We were in Chicago for a few days, and I took my boyfriend at the time to a neighborhood bar to see friends. Almost immediately I felt a light-headed, anxious rush come over me. We ordered drinks and food, but I couldn’t touch them. “What’s wrong with me? Nothing’s even happened.” I felt warm, nervously drank water, excused myself to the bathroom to breathe multiple times. I didn’t know what triggered me, but I knew I was panicked. Embarrassed, I asked my boyfriend to walk outside with me. I just needed some fresh air.
This isn’t working.
What’s wrong with me?
“Okay, get to a safe place. I need to get back to my hotel.”
We said a quick goodbye to my friends and caught the next bus. Heart pounding like a drum in my chest, eyes darting, unfocused, I remember laying my head on my boyfriend’s lap and repeating to myself over and over that I was okay.
“Am I okay? Am I dying? I’m dying. My body is shutting down. No, I’m okay. I think I’m okay. This is anxiety. This is a panic attack. Is this a panic attack?”
We arrived at my hotel room, and I fumbled for my keys. Frantic energy vibrated in my body, “I can’t find it. I don’t know what I did with it.” I crumbled into a ball on the ground. Attempting to pull in oxygen, I sat with my head in my hands, tucked between my knees, heart still racing, panic telling me my body was shutting down. My boyfriend miraculously reappeared with a replacement key.
Opening the door to the room, I felt a sobering rush of cold air hit me. I ran straight to my suitcase to pull out a prescription for Xanax that my doctor gave me in case of panic attacks. I had just started taking a daily pill for anxiety, and she said this might happen. I was nervous about how the drug would affect me, so I cut it in half, swallowed it with a gulp of water, and stuffed myself under the covers.
I waited for the the anxiety to go away, and it never really did. But I became sleepy. So with tired eyes and weakening will, I took deep breaths, covered my face with a pillow, and hugged my stomach. As I finally nodded off I felt a stillness settle in, deciding that I wasn’t going to wake up in the morning and that was okay. I surrendered. “I’m dying. It’s okay.”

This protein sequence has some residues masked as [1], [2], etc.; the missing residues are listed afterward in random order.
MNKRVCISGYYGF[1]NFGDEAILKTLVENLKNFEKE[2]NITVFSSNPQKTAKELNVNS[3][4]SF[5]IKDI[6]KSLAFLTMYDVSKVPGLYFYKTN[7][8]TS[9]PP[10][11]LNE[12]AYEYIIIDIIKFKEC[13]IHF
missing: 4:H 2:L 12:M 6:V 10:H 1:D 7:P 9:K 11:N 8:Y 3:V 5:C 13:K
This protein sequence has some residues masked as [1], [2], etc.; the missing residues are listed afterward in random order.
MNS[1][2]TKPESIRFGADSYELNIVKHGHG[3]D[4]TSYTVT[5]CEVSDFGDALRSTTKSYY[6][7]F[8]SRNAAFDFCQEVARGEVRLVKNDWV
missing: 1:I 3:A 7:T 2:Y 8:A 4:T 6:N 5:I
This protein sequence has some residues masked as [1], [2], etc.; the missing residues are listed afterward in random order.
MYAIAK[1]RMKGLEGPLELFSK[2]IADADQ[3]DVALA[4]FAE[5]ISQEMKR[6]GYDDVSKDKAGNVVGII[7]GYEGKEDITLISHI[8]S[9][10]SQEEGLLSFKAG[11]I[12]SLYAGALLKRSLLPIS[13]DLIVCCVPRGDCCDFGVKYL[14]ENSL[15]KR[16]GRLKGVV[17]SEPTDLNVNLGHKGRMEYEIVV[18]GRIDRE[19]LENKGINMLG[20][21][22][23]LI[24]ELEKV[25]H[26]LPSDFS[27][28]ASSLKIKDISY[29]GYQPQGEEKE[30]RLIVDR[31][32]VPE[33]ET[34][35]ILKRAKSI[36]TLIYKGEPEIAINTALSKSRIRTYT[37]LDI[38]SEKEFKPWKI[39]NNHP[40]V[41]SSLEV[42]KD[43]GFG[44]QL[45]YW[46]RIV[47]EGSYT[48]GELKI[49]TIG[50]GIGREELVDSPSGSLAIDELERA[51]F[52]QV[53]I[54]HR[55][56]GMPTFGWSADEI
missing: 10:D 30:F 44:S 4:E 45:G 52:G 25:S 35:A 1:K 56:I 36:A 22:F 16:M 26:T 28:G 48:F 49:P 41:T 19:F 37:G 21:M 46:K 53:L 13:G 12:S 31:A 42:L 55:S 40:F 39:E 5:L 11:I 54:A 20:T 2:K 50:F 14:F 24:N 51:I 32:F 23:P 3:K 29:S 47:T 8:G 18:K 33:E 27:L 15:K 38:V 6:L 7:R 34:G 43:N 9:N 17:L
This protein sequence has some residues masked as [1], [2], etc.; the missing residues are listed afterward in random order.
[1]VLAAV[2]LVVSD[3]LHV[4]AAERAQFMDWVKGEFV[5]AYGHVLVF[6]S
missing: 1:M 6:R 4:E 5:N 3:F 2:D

That was my first panic attack.
To this day, I would consider that experience my worst panic attack, yet each time it happens it feels new, it feels almost entirely impassable in the moment.
I wish I knew exactly why panic attacks happen, so they can be prevented. The answers are varied and often buried in layers of memory and trauma. I can’t give answers. But I can relate.
Losing a sense of control. Unstable blood sugar. Helplessness. Life changes. Important decisions. Presentations at work. Arguments. Dehydration. Boundaries violated. Trauma triggered.
Anxiety expresses itself in many forms. Racing heart, sweaty palms, feeling overheated, difficulty focusing, tunnel vision, wildly irrational thought patterns, chaotic mind, frozen in place, dizziness, feeling sick to your stomach, trouble breathing, lightheadedness, a tingling sensation in the body.
Drugs are helpful, but not the answer to healing. And short term prescriptions may be useful if taken safely and appropriately. I took a daily pill for months before I recognized that it was a false peace. It did help me manage my anxiety when it was at its worst. It gave me hope that peace was possible. Occasionally though I would forget to take one and become super moody and feel out of control. Not to mention that I felt dependent on something for normalcy that seemed to be less and less effective over time.
After a particularly moody weekend, I decided I wanted to work through it on my own. But this was a challenge, as I barely knew where to start.. Eventually when the panic attacks became too much… weekly, daily, shit-I-can’t-handle-this-anymore often, I thought, “I need… desperately need to do something about this. I cannot go on living this way. It’s torture.”
So I took a big step. I talked to my doctor. I weened myself off of my daily pills. And I did two important things: I looked for a counselor and I scheduled a meeting with a holistic doctor.
I’m going to talk a bit about those things soon, because if there’s one thing I know about healing, it’s that it happens a lot faster with support.